Kill List (18)
Time Out rating:
<strong>Rating: </strong>3/5Rate this
Time Out says
Tue Aug 30 2011Ben Wheatley’s self-funded debut feature ‘Down Terrace’ was an odd beast. It was hard to tell how much of the wordy, ultraviolent gangster comedy’s undeniable power was intentional and how much was derived from its micro-budgeted on-a-wing-and-a-prayer production. Well, here’s the answer: on the strength of ‘Kill List’, Wheatley might be the most idiosyncratic and exciting filmmaker the UK has produced since Shane Meadows.
Much of ‘Kill List’ will be familiar to anyone who caught ‘Down Terrace’ during its brief run last year: the semi-improvised dialogue and naturalistic performances, the close, documentary-style photography and the deep-seated sense of suburban moral decay. But it’s altogether more confident: where the earlier film leavened the darker moments with slapstick and satire, ‘Kill List’ is an unrelentingly grim ride into the bleakest imaginable terrain, its only humour black beyond belief.
It begins in a quiet housing estate, where Jay (cockney shoot-’em-up veteran Neil Maskell) and Shel (MyAnna Buring) are trying to raise their seven-year-old son amid money troubles and a faltering marriage. The arrival of Jay’s foul-mouthed colleague Gal (Michael Smiley) and his paramour Fiona (Emma Fryer) prompts a realisation: these two apparently normal working stiffs are, in fact, hired hitmen, and it’s time for them to get back to work. But who is their enigmatic new client, why does he want them to knock off a priest and what’s his connection to the mysterious Fiona?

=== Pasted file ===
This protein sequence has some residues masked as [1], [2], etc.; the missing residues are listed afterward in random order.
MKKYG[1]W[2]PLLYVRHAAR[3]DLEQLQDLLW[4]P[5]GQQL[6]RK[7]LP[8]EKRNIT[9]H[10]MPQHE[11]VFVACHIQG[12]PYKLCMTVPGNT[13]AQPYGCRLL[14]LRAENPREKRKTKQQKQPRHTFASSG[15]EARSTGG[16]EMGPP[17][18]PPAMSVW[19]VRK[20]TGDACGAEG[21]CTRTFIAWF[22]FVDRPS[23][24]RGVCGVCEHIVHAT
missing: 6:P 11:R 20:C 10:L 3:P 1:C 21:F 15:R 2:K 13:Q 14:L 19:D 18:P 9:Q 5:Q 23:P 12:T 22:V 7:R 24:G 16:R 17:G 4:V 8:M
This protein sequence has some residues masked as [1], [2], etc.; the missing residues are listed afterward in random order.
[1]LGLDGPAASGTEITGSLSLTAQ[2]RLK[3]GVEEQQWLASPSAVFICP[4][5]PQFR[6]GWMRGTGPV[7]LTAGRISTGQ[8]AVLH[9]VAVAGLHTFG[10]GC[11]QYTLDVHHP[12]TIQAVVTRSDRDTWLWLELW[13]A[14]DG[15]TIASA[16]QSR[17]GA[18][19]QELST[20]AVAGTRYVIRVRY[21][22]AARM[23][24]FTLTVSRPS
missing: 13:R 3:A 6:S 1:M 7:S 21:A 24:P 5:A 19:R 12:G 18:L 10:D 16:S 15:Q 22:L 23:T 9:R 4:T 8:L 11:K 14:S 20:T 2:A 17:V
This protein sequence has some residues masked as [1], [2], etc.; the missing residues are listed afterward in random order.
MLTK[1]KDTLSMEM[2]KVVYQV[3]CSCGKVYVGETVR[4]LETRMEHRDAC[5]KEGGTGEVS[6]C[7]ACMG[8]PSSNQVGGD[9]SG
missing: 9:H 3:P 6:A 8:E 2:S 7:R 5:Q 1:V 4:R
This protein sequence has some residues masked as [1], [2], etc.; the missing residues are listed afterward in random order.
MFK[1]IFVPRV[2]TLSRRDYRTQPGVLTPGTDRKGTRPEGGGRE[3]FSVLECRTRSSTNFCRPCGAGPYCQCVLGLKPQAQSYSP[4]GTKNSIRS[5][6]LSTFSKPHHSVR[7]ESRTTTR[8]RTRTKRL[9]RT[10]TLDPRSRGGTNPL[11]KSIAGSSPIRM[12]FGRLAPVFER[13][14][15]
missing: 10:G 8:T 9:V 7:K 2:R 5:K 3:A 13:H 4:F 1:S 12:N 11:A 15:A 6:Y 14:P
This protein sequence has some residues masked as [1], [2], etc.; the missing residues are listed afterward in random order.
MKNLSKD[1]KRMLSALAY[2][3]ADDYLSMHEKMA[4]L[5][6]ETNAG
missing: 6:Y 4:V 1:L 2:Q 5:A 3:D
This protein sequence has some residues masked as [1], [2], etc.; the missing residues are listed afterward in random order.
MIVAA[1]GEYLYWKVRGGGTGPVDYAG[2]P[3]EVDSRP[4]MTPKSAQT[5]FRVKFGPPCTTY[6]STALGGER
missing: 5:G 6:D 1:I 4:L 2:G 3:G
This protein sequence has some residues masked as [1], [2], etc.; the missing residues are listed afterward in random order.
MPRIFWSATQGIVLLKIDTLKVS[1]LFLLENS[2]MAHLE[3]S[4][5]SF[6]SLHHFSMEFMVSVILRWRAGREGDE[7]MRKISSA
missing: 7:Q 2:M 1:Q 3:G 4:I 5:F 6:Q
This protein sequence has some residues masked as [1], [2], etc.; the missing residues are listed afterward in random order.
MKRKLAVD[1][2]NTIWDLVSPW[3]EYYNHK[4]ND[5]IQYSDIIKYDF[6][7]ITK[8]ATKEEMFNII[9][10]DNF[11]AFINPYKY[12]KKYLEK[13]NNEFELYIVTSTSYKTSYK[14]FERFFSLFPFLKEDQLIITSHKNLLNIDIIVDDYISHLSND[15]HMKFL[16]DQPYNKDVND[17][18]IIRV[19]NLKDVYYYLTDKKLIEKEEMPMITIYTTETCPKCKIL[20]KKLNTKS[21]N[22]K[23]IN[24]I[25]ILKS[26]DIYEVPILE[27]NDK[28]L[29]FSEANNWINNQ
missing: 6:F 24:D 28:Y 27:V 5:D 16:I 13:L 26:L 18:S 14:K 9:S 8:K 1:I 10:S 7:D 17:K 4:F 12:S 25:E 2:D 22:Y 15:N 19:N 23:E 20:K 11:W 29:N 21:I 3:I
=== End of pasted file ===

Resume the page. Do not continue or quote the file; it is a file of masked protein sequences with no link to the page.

For the first 45 minutes, this seems like a fairly standard killer-for-hire set-up. The editing and the audio palette are unusual and unsettling, the performances noticeably superior and the mood unrelentingly claustrophobic, but the plot seems to follow a predictable template. Then something happens – no clues except to say that it involves a hammer – and ‘Kill List’ takes a sharp left-turn into no man’s land.
There will be some who find the resulting series of increasingly brutal and dreamlike events hard to process, and a number of plot points remain unexplained even as the credits roll. But allow the film to take hold and its power is inescapable: the effect is like placing your head in a vice and waiting as it inexorably closes.
It’s hard to remember a British movie as nerve-shreddingly effective since ‘Dead Man’s Shoes’ in 2004. Like that film, ‘Kill List’ may not make the impact it deserves upon initial release. But this is a grower, a film which lingers long in the memory: look for it on ‘Best of British’ lists for a long time to come.
Author: Tom Huddleston